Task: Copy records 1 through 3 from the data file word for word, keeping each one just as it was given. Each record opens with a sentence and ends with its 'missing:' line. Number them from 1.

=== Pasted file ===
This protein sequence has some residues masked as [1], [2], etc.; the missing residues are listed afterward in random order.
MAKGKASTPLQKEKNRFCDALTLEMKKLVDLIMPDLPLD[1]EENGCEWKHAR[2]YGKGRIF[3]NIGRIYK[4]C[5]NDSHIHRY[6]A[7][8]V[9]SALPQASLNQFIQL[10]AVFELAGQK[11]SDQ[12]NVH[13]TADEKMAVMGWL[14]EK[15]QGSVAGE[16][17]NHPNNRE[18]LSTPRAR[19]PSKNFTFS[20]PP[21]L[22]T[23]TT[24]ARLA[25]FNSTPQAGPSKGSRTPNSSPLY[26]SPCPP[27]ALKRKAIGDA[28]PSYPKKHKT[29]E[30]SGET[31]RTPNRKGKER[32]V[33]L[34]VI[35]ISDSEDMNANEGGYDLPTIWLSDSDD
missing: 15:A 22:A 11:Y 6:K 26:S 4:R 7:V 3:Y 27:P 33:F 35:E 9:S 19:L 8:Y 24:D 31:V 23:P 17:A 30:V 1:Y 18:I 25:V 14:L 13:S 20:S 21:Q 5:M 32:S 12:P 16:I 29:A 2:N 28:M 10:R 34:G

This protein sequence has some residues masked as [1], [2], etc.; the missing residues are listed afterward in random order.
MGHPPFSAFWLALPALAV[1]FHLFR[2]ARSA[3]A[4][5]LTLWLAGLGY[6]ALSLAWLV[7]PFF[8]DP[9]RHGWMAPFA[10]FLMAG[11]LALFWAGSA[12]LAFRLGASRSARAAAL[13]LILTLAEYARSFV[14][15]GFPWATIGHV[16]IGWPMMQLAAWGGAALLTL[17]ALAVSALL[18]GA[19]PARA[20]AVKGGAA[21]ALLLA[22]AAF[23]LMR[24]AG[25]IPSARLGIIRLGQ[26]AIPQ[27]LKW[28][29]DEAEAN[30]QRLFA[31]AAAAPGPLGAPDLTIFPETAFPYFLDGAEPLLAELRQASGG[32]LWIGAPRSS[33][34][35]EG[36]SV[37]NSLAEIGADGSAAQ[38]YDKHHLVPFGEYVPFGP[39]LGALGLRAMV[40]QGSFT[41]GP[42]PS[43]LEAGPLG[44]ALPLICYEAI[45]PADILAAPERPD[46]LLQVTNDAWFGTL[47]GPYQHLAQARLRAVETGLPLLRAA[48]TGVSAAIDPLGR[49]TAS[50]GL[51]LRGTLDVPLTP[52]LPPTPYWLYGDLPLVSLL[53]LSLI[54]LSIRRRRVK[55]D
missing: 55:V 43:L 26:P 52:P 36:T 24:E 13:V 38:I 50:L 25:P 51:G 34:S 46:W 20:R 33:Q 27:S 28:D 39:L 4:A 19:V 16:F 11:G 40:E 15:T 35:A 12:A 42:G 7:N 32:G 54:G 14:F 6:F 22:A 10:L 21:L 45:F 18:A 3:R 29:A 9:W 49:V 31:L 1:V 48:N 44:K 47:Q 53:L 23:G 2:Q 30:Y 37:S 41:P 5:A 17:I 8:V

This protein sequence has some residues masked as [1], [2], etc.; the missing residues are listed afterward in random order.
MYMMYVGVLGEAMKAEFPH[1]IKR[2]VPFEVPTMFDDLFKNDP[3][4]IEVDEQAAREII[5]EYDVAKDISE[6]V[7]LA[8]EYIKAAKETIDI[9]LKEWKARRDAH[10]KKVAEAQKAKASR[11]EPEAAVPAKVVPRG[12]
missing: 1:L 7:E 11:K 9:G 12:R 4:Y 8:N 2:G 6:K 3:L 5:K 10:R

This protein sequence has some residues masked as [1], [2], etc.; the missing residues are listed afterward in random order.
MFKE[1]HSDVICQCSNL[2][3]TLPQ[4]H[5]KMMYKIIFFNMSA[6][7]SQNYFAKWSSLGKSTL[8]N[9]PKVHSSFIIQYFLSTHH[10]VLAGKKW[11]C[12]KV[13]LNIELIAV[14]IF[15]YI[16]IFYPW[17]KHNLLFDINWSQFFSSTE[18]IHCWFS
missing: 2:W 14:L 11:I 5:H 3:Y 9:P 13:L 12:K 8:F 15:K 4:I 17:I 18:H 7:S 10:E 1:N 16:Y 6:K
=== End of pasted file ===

This protein sequence has some residues masked as [1], [2], etc.; the missing residues are listed afterward in random order.
MAKGKASTPLQKEKNRFCDALTLEMKKLVDLIMPDLPLD[1]EENGCEWKHAR[2]YGKGRIF[3]NIGRIYK[4]C[5]NDSHIHRY[6]A[7][8]V[9]SALPQASLNQFIQL[10]AVFELAGQK[11]SDQ[12]NVH[13]TADEKMAVMGWL[14]EK[15]QGSVAGE[16][17]NHPNNRE[18]LSTPRAR[19]PSKNFTFS[20]PP[21]L[22]T[23]TT[24]ARLA[25]FNSTPQAGPSKGSRTPNSSPLY[26]SPCPP[27]ALKRKAIGDA[28]PSYPKKHKT[29]E[30]SGET[31]RTPNRKGKER[32]V[33]L[34]VI[35]ISDSEDMNANEGGYDLPTIWLSDSDD
missing: 15:A 22:A 11:Y 6:K 26:S 4:R 7:V 3:Y 27:P 33:F 35:E 9:S 19:L 8:Y 24:D 31:V 23:P 17:A 30:V 1:Y 18:I 25:V 14:L 13:S 20:S 21:Q 5:M 32:S 12:P 16:I 29:A 2:N 28:M 10:R 34:G

This protein sequence has some residues masked as [1], [2], etc.; the missing residues are listed afterward in random order.
MGHPPFSAFWLALPALAV[1]FHLFR[2]ARSA[3]A[4][5]LTLWLAGLGY[6]ALSLAWLV[7]PFF[8]DP[9]RHGWMAPFA[10]FLMAG[11]LALFWAGSA[12]LAFRLGASRSARAAAL[13]LILTLAEYARSFV[14][15]GFPWATIGHV[16]IGWPMMQLAAWGGAALLTL[17]ALAVSALL[18]GA[19]PARA[20]AVKGGAA[21]ALLLA[22]AAF[23]LMR[24]AG[25]IPSARLGIIRLGQ[26]AIPQ[27]LKW[28][29]DEAEAN[30]QRLFA[31]AAAAPGPLGAPDLTIFPETAFPYFLDGAEPLLAELRQASGG[32]LWIGAPRSS[33][34][35]EG[36]SV[37]NSLAEIGADGSAAQ[38]YDKHHLVPFGEYVPFGP[39]LGALGLRAMV[40]QGSFT[41]GP[42]PS[43]LEAGPLG[44]ALPLICYEAI[45]PADILAAPERPD[46]LLQVTNDAWFGTL[47]GPYQHLAQARLRAVETGLPLLRAA[48]TGVSAAIDPLGR[49]TAS[50]GL[51]LRGTLDVPLTP[52]LPPTPYWLYGDLPLVSLL[53]LSLI[54]LSIRRRRVK[55]D
missing: 55:V 43:L 26:P 52:P 36:T 24:E 13:V 38:I 50:L 25:P 51:G 34:S 46:W 20:R 33:Q 27:S 28:D 39:L 4:A 19:V 16:F 11:G 40:E 15:T 35:A 12:A 42:G 7:N 32:G 54:G 14:F 6:F 22:A 10:L 21:L 45:F 18:A 3:R 29:A 9:W 49:V 31:L 1:V 48:N 44:K 47:Q 53:L 23:G 2:Q 30:Y 37:S 41:P 5:A 17:I 8:V

This protein sequence has some residues masked as [1], [2], etc.; the missing residues are listed afterward in random order.
MYMMYVGVLGEAMKAEFPH[1]IKR[2]VPFEVPTMFDDLFKNDP[3][4]IEVDEQAAREII[5]EYDVAKDISE[6]V[7]LA[8]EYIKAAKETIDI[9]LKEWKARRDAH[10]KKVAEAQKAKASR[11]EPEAAVPAKVVPRG[12]
missing: 1:L 7:E 11:K 9:G 12:R 4:Y 8:N 2:G 6:K 3:L 5:K 10:R